How to Prevent Porosity in Die Casting Parts and What to Look for When Preventing it from Ansel Rockefeller's blog

We are all aware of the pores on our skin and the porous nature of materials such as wood, which allow intruders such as water and bacteria to enter the material and cause it to become contaminated. As a result, many chefs recommend that when cutting raw chicken, plastic cutting boards be used rather than wooden ones.

Porosity is also a major concern in die casting because it can indicate the presence of a defect in the material you're working with or in the product you've just created, which is dangerous. Good news is that porosity does not always indicate that a casting is defective and that it is necessary to make modifications to it. According to a thorough inspection, it may be found to meet all of your requirements for structural stability as well as structural integrity.

Porosity in die casting is defined as a void in the material.

Whenever small voids, holes, or pockets of air can be found inside of a metal, the porosity of the metal is referred to as the porosity of the metal.

Porous metal is typically caused by air being trapped in the metal by the die casting services machinery, resulting in gaps at the top of the die, or when a mold is filled too slowly, resulting in some solidification occurring prematurely. Another cause is when the air used to force molten metal into the mold is not completely forced out or is not able to escape through vents and overflows after the mold has been removed from the heating source.

There are a variety of factors that contribute to porosity in zinc die casting.

Machine pressure and shot speed are affected by the purity of the metal or alloy that is being used in the mold design and in the components of the casting machine.
 

  • This is due to the reduction in the thickness of the wall of the material.

  • In the die, there is an excessive amount of lubricant present.

  • In the mold, there are some sharp corners.

  • Too low metal temperatures are a problem.

  • The trapped air is suffocating the metal, which is causing it to corrode.
     


In order to determine porosity, the most common methods are to take an X-ray of the material and use computerized tomography, or to cut and polish a section of the material and examine it under a microscope to determine its porosity.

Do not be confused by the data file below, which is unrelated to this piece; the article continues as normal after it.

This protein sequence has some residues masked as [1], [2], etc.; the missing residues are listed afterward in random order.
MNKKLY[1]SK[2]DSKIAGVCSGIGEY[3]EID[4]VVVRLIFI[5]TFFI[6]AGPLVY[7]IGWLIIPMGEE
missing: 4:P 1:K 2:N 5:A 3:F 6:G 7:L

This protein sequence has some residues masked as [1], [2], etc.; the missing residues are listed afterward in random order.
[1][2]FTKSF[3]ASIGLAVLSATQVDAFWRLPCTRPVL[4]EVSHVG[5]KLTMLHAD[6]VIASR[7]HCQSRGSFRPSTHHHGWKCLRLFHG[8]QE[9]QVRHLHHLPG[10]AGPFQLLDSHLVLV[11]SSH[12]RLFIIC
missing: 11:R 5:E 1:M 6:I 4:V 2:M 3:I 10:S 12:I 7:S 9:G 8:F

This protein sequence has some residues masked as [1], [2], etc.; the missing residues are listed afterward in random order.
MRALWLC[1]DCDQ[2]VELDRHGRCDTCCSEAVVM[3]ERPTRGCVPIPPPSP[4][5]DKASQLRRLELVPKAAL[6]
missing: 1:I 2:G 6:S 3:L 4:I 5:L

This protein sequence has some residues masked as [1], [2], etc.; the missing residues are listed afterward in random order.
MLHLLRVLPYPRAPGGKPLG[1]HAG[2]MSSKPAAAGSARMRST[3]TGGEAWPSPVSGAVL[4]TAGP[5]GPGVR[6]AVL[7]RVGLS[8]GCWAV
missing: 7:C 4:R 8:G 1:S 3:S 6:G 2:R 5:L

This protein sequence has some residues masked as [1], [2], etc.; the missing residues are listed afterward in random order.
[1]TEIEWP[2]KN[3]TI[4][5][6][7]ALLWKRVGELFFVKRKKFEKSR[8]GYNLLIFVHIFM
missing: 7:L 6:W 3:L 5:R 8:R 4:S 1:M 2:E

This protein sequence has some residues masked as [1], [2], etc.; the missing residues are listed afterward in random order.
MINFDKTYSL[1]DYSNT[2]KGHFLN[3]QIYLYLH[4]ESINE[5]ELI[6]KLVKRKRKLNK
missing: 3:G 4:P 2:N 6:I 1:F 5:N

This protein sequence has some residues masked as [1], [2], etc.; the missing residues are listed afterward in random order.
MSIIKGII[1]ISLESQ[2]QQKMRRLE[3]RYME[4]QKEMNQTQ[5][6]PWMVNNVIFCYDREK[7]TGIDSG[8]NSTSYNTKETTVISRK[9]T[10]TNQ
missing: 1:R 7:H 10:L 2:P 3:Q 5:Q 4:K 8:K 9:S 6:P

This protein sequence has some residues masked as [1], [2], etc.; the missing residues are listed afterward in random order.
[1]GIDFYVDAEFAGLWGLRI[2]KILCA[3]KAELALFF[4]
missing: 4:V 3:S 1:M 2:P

Methods of Taking Preventive Measures

The severity of porousness varies from person to person. It is acceptable on occasion, but it is preferable to keep it as low-profile as possible the majority of the time if possible.

Working collaboratively with all of your partners to develop a cost-effective aluminum alloy die casting process while also making certain that the material you're working with is of high quality and consistency is the most direct way to control for porosity. During the casting process, special attention should be paid to equipment maintenance and stability, as this can aid in maintaining an even and adequate amount of pressure throughout the casting process.

It is necessary to melt the material in a vacuum or in an environment containing low-solubility gases, such as argon, in order to avoid gas porosity, which is the formation of air bubbles within a casting as it cools. As a result of the ability of liquids to naturally hold in dissolved gas, porosity is created in the liquids. When a melted material comes into contact with another gas, the two gases react and pull each other out of the liquid, which in some cases can solve the problem and prevent further melting.

If oxide formation is the source of the porosity in your materials, you will benefit from having them properly degassed after melting and filtered before using the metal to make the casting.

When issues arise during the cooling process, hot tears and hot spots can occur. These are metallurgical defects that can occur as a result. It will be necessary to ensure that your casting is properly cooled in the affected area of the part if this happens. You will need to modify your cooling practices if hot spots continue to exist. You can do this by increasing the amount of die spray applied or by adding more localized cooling channels to the problem area in question.


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By Ansel Rockefeller
Added Jan 10

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